They showed us other examples of reactive content, too, including a hilarious takedown of Noel Gallagher following his rejection of masks and an intriguing response to Hockney’s recent London Underground art. Blood Cancer UK embrace humour, which helps them to raise awareness, spread their reach, and generate some much-needed funds.
After another break, and another chance to network, attendees moved onto the session from Sense. Adam O’Riley, Product Manager, and Louise Heath, Digital Communications Officer, kicked off with an a look at one of their recent campaigns, Sense Sign School.
Sense Sign School has been a massive success. Sense led us on a journey through that success, exploring the basics of great email content, emphasising the importance of accessibility and engagement. They also discussed the strategic thinking that defined the campaign, such as scenario planning, how to engage stakeholders, and how to look beyond the campaign.
They showed us how they used Charity Digital’s Dot Digital to plan their email marketing. They aimed to build relationships through seven emails, somewhat dependent on automation, which led to positive results. They had more than 82,000 sign-ups, which was a huge growth on the previous year. And, importantly, people were signing-up for the right reasons.
To end the session, Louise and Adam taught attendees some British Sign Language (BSL). Attendees joined as the wonderful presenters demonstrated the BSL for pizza, fruit, tea, and other delicacies. It was an enjoyable end to an insightful session.
There was one final break before we entered our panel discussion from 12:35–13:15. The panel session discussed how the hashtag can create a succesful marketing campaign, bring communities together, and support fundraising and awareness-raising activities of charities.
We were excited to host Rachel Grocott, Head of Communications at Bloody Good Period, a charity dedicated to period equity, and Matt Moore, Fundraising Manager at Mermaids, a charity that supports gender-diverse kids and young people.
The session started with Matt’s puppy, who made an impromptu appearance. Then Matt spoke in detail about the great work Mermaids have been doing with Starbucks. Matt explained that the #WhatsYourName campaign inspiration from trans YouTubers who had drawn attention to the significance sharing names can have for some transgender and gender-diverse people.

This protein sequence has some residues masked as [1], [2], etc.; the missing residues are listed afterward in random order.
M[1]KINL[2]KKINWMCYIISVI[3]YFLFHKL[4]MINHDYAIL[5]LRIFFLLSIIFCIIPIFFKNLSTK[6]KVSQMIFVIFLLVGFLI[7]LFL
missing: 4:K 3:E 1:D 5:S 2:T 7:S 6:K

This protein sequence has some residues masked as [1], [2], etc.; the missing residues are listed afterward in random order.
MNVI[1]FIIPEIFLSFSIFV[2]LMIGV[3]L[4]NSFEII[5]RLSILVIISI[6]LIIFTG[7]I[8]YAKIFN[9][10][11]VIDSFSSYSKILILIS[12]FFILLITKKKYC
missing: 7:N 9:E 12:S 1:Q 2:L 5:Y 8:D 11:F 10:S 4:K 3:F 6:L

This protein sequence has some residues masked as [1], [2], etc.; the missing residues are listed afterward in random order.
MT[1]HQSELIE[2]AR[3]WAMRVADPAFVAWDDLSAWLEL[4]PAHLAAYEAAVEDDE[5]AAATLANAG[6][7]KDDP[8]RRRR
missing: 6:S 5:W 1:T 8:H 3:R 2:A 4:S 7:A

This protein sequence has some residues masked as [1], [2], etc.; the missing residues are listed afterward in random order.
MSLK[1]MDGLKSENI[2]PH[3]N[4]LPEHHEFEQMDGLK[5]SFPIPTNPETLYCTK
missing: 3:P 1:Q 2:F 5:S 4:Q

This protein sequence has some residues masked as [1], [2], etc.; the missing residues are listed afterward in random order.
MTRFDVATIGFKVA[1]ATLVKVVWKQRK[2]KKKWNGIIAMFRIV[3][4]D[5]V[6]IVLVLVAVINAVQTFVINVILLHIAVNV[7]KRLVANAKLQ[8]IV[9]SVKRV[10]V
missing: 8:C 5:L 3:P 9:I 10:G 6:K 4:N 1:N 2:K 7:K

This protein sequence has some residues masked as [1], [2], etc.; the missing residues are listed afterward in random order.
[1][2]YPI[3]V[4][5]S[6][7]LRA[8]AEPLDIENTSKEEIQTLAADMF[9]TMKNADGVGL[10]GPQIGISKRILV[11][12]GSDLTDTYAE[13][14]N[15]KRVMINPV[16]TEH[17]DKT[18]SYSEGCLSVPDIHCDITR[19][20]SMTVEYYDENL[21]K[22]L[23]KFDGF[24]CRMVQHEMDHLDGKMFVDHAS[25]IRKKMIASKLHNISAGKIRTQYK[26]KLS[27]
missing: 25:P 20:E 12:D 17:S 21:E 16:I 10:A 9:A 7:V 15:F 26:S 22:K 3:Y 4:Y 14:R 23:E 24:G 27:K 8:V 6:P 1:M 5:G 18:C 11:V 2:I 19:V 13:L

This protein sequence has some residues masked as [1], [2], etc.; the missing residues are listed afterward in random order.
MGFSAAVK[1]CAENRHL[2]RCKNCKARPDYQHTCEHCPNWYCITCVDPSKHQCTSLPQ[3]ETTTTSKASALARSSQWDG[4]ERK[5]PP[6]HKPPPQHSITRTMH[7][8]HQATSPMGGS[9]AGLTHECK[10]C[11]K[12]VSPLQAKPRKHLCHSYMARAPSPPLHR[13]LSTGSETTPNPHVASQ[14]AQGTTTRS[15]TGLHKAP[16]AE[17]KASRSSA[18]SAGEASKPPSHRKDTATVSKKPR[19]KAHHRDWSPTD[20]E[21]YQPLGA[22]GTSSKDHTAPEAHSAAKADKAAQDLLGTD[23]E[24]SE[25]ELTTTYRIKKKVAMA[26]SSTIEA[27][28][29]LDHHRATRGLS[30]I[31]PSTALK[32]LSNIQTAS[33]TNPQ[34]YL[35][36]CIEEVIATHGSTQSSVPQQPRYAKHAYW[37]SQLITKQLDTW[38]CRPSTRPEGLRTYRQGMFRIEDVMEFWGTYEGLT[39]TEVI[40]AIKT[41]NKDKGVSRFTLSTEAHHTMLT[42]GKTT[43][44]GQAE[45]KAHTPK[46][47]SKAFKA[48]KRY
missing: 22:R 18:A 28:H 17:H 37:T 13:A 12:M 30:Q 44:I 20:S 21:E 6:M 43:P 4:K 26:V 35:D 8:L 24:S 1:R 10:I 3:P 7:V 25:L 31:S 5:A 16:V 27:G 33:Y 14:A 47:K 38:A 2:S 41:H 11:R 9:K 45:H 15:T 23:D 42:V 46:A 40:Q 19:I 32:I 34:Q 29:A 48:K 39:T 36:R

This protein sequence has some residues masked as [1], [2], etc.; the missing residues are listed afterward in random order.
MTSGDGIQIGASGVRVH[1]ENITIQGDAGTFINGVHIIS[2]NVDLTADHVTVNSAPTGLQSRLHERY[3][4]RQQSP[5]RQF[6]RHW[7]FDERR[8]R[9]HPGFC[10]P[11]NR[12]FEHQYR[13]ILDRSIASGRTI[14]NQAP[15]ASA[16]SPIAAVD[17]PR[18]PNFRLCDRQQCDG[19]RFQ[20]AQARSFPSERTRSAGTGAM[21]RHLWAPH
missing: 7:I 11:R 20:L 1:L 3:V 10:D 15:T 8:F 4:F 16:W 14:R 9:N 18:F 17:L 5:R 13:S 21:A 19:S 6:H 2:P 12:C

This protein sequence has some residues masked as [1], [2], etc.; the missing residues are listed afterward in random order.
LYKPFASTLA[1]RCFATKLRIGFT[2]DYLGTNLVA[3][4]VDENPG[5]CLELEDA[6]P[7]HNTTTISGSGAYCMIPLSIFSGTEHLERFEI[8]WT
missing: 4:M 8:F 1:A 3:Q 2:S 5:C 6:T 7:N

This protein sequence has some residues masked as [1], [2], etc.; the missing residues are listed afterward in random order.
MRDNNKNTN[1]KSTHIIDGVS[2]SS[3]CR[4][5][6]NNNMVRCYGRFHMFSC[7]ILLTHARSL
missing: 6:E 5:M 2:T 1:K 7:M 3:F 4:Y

Rachel spoke about Bloody Good Period’s campaign #NoShameHere. She talked about the objectives of the campaign, the way hashtags draw engagements and open-up conversations, particularly around issues that are sometimes stigmatised. Rachel spoke about another campaign, #FlowHoHo, which used humour to raise awareness around period inequity.
Both of our guests then gave some helpful advice to attendees. If using hashtags, they said, charities should aim for specificity, make sure they get the timing right, never overcomplicate, make everything accessible and, importantly, do not go overboard.
Workshops took place in the afternoon, starting with one from our very own Elizabeth Carter, Email Communication Manager at Charity Digital.
Elizabeth offered a masterclass in email marketing. Elizabeth works with clients every day to help them optimise, personalise, and generally improve their email marketing campaigns. She has worked in email marketing for more than 12 years, so she really knows her stuff!
‘Emailing your way to success: a masterclass for beginners’ covered all the basics, including common layouts, effective design tips, and the best way to create engaging and clickable content. Elizabeth also covered more complex elements of email marketing, such as understanding and using metrics, reporting on campaigns, and the essentials of tracking.
AbilityNet’s Jess Cahill, Accessibility and Usability Consultant, and Arnaud Ramgoolam, Accessibility and Usability Consultant, took over for the next workshop, ‘Digital accessibility: creating content for everyone’.
The workshop was presentation-based, but it gave attendees the chance to take part in interactive exercises to put learning into practice. The workshop taught attendees, among many other things, how to upload accessible images, how to write alt text, how to manage and track your content, and so much more.
The final workshop of the day was on ‘Social media for small charities: making it a tool, not a task’. Rita Chadha, CEO, and Tilly Humphreys, Communications Coordinator at the Small Charities Coalition, offered some advice to small charities hoping to boost social media. Their workshop drew on their own experience and offered some essential best practice advice.
Attendees learnt the essentials of social media, the best way to present a consistent tone and voice, the intricacies of analytics and the best way to use them, and much more.
Thanks to all who attended our #BeMoreDigital Marketing Day. We hope you learned lots and can apply your learnings to improve marketing and comms in the future.
As mentioned, Charity Digital will release recording of some of the above sessions, so keep up to date with our websites or subscribe to our emails for more informati